Raymond's was an eastern Massachusetts department store company of the 19th and 20th centuries, extant from the 1870s to 1972. The main store was at Washington Street and Franklin Street in downtown Boston.
Shortly after the Great Boston fire of 1872 that destroyed much of the downtown shopping district, George J. Raymond (1852-1915) pitched a tent downtown and sold an assortment of hats he bought at a fire sale. His store then later became a permanent fixture on Washington Street.
The store was more downscale and freewheeling than nearby competitors such as Filene's and Jordan Marsh. A typical sale (supported by advertising and covered by the local newspapers) would find the contents of an entire distressed or overstocked out-of-town clothing store bought up and dumped in random piles on tables and counters. But Raymond's did carry many good-quality items, often at good prices.
The store's mascot was rustic bearded swamp yankee Unkle Eph, who mangled English spelling; the store's slogan was "Where U Bot The Hat". Typical advertising copy was "Moar! Jess Arrived!... Nother big shipment ov the overstock frum a Midwestern Dept. stoar..." An annual sales stunt in the early twentieth century was "originashun day" (the anniversary of the founding of the store), featuring the arrival of Uncle Eph from South Station in a hay wagon drawn by oxen, along with his hillbilly band and various rural vaudeville characters.  Unkle Eph (pronounced "Eef" and short for Ephraim) was based on a real person, Congregational minister Harvey B. Eastman of Slatersville, Rhode Island.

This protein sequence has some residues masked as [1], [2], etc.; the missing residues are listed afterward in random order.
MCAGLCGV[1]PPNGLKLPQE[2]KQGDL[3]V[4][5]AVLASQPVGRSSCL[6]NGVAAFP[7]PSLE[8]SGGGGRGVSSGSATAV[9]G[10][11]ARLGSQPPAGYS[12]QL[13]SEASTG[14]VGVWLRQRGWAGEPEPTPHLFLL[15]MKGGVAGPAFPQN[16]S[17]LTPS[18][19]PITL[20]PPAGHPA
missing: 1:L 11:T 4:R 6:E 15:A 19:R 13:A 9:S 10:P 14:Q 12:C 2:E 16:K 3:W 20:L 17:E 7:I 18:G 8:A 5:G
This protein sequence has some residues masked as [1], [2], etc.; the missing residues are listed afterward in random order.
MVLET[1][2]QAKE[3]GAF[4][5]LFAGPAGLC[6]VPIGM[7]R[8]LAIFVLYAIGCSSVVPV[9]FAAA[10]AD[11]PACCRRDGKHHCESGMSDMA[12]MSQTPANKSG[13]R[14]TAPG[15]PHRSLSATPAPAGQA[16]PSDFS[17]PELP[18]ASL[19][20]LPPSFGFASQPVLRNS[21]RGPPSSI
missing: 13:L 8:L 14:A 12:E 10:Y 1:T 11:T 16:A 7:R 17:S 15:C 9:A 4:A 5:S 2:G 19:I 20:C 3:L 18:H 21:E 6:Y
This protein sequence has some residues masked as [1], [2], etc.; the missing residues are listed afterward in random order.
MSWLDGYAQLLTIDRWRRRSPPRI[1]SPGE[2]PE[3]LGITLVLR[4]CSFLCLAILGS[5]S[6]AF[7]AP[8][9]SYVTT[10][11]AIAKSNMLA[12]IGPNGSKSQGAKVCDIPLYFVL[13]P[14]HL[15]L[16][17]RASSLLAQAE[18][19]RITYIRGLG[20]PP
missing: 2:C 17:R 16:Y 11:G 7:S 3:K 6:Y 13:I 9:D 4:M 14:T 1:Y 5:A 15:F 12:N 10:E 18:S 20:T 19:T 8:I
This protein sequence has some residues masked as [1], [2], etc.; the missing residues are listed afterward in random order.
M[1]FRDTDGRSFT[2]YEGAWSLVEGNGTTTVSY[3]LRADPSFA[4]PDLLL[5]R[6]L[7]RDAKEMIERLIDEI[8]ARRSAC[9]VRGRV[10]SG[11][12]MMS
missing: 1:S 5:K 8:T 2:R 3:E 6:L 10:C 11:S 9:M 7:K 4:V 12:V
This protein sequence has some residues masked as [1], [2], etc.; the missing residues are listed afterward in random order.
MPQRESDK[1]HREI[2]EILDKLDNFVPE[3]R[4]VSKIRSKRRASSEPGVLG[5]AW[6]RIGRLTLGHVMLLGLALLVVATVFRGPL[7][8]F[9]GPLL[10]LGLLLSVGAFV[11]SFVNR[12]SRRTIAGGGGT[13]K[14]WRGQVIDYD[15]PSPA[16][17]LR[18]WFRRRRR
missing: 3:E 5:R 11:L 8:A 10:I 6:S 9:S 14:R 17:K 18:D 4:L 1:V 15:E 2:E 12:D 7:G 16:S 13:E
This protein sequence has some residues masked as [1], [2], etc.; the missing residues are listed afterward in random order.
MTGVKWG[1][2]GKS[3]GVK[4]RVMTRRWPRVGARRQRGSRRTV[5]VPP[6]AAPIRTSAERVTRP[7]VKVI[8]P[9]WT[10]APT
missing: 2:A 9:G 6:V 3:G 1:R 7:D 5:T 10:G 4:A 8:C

There were at times also satellite stores in Dedham, Lynn, Malden, Quincy, and Waltham. The first branch, in Quincy, opened around 1952. The second branch was created in 1954 by taking over the P. B. Magrane department store of Lynn.
Beginning in the 1950s, the Boston Redevelopment Authority embarked on an aggressive program of urban renewal. In 1966 the city forced Raymond's out of its aging and somewhat ramshackle complex of attached buildings at Washington and Franklin Streets, which forced a move down Washington Street toward a less desirable location, the old R. H. White building near the so-called Combat Zone. The move was intended to be temporary, and Raymond's was to return to a new, modern building at its old site. But sales fell badly at the new site, and Raymond's lacked the capital to complete the project (Woolworth's stepped in and completed and occupied the building). The company held on in its new location until 1972, when it went out of business.
- Sudbury Historical Society (2012). Sudbury. Images of America. Arcadia Publishing. p. 21. ISBN 978-0-7385-9754-6. Retrieved December 28, 2016.
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- Charles Boston (October 7, 2008). "Some Fun Raymond's Trivia". Shopping Days In Retro Boston. Retrieved December 28, 2016.
- O'Connor, Thomas H. (1995). Building A New Boston: Politics and Urban Renewal, 1950-1970. Northeastern University Press. p. 6. ISBN 978-1555532468. Retrieved December 28, 2016.
- John Gould (August 4, 1995). "A 'Hero' Away From Home Saves a Boston Tradition". Christian Science Monitor. Retrieved December 28, 2016.
- Charles Boston (October 3, 2012). "Reminiscing about Raymond's and Retro Boston with the Legendary James Schaye". Shopping Days In Retro Boston. Retrieved December 28, 2016.
- Charles Boston (April 29, 2011). "The Man Behind Unkle Eph...A Raymond's Department Store of Boston Legend". Shopping Days In Retro Boston. Retrieved December 28, 2016.